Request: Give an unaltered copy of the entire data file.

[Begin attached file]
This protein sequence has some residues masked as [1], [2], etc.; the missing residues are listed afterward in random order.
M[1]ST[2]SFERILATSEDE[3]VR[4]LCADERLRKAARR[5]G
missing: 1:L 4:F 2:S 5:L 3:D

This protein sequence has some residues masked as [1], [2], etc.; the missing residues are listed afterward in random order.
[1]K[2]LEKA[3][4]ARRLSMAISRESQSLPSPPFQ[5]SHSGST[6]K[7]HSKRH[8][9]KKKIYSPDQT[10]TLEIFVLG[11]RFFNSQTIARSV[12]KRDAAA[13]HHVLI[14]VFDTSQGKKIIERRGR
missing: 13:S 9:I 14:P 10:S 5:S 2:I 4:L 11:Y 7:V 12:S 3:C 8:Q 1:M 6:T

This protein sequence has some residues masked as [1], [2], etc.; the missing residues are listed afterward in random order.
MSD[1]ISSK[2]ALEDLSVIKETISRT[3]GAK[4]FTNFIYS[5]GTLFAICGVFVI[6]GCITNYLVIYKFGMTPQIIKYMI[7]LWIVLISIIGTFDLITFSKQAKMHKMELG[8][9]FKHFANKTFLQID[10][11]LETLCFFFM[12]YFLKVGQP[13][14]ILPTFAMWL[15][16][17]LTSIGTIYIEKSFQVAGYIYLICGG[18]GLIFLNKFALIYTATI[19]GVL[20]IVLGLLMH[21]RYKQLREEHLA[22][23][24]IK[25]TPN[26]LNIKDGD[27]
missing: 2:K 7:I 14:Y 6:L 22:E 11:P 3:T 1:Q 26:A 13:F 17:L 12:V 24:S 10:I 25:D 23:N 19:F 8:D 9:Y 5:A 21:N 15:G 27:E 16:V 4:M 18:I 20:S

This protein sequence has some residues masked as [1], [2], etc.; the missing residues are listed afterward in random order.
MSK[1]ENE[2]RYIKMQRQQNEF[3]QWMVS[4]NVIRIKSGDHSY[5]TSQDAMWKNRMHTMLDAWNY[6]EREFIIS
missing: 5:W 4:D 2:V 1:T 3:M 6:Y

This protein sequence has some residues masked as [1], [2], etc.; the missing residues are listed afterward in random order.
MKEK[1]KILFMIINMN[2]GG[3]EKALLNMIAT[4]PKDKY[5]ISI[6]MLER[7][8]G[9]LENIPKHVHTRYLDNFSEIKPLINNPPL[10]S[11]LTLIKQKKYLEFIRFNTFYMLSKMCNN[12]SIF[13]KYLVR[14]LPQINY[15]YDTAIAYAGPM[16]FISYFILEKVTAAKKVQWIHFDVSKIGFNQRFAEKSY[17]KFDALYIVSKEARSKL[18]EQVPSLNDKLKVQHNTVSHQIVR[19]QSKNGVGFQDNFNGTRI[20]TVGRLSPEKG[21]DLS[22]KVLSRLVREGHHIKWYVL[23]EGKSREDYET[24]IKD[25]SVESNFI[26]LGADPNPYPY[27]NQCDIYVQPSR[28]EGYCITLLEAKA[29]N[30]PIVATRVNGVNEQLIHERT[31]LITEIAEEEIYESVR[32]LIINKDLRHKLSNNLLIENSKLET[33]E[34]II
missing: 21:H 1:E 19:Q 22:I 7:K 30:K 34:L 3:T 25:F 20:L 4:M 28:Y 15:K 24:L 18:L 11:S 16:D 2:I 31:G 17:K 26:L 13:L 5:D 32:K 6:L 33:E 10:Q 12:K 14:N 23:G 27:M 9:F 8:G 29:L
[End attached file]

This protein sequence has some residues masked as [1], [2], etc.; the missing residues are listed afterward in random order.
M[1]ST[2]SFERILATSEDE[3]VR[4]LCADERLRKAARR[5]G
missing: 1:L 4:F 2:S 5:L 3:D

This protein sequence has some residues masked as [1], [2], etc.; the missing residues are listed afterward in random order.
[1]K[2]LEKA[3][4]ARRLSMAISRESQSLPSPPFQ[5]SHSGST[6]K[7]HSKRH[8][9]KKKIYSPDQT[10]TLEIFVLG[11]RFFNSQTIARSV[12]KRDAAA[13]HHVLI[14]VFDTSQGKKIIERRGR
missing: 13:S 9:I 14:P 10:S 5:S 2:I 4:L 11:Y 7:V 12:S 3:C 8:Q 1:M 6:T

This protein sequence has some residues masked as [1], [2], etc.; the missing residues are listed afterward in random order.
MSD[1]ISSK[2]ALEDLSVIKETISRT[3]GAK[4]FTNFIYS[5]GTLFAICGVFVI[6]GCITNYLVIYKFGMTPQIIKYMI[7]LWIVLISIIGTFDLITFSKQAKMHKMELG[8][9]FKHFANKTFLQID[10][11]LETLCFFFM[12]YFLKVGQP[13][14]ILPTFAMWL[15][16][17]LTSIGTIYIEKSFQVAGYIYLICGG[18]GLIFLNKFALIYTATI[19]GVL[20]IVLGLLMH[21]RYKQLREEHLA[22][23][24]IK[25]TPN[26]LNIKDGD[27]
missing: 2:K 7:I 14:Y 6:L 22:E 11:P 3:T 1:Q 26:A 13:F 17:L 12:V 24:S 10:I 25:D 23:N 19:F 8:D 9:Y 5:A 21:N 15:G 27:E 16:V 4:M 18:I 20:S

This protein sequence has some residues masked as [1], [2], etc.; the missing residues are listed afterward in random order.
MSK[1]ENE[2]RYIKMQRQQNEF[3]QWMVS[4]NVIRIKSGDHSY[5]TSQDAMWKNRMHTMLDAWNY[6]EREFIIS
missing: 5:W 4:D 2:V 1:T 3:M 6:Y

This protein sequence has some residues masked as [1], [2], etc.; the missing residues are listed afterward in random order.
MKEK[1]KILFMIINMN[2]GG[3]EKALLNMIAT[4]PKDKY[5]ISI[6]MLER[7][8]G[9]LENIPKHVHTRYLDNFSEIKPLINNPPL[10]S[11]LTLIKQKKYLEFIRFNTFYMLSKMCNN[12]SIF[13]KYLVR[14]LPQINY[15]YDTAIAYAGPM[16]FISYFILEKVTAAKKVQWIHFDVSKIGFNQRFAEKSY[17]KFDALYIVSKEARSKL[18]EQVPSLNDKLKVQHNTVSHQIVR[19]QSKNGVGFQDNFNGTRI[20]TVGRLSPEKG[21]DLS[22]KVLSRLVREGHHIKWYVL[23]EGKSREDYET[24]IKD[25]SVESNFI[26]LGADPNPYPY[27]NQCDIYVQPSR[28]EGYCITLLEAKA[29]N[30]PIVATRVNGVNEQLIHERT[31]LITEIAEEEIYESVR[32]LIINKDLRHKLSNNLLIENSKLET[33]E[34]II
missing: 21:H 1:E 19:Q 22:I 7:K 30:K 34:L 3:T 25:F 20:L 4:M 28:Y 15:K 24:L 18:L 11:S 16:D 2:I 31:G 17:K 26:L 13:L 5:D 32:K 6:L 33:E 10:Q 12:K 14:N 23:G 27:M 9:F 8:G 29:L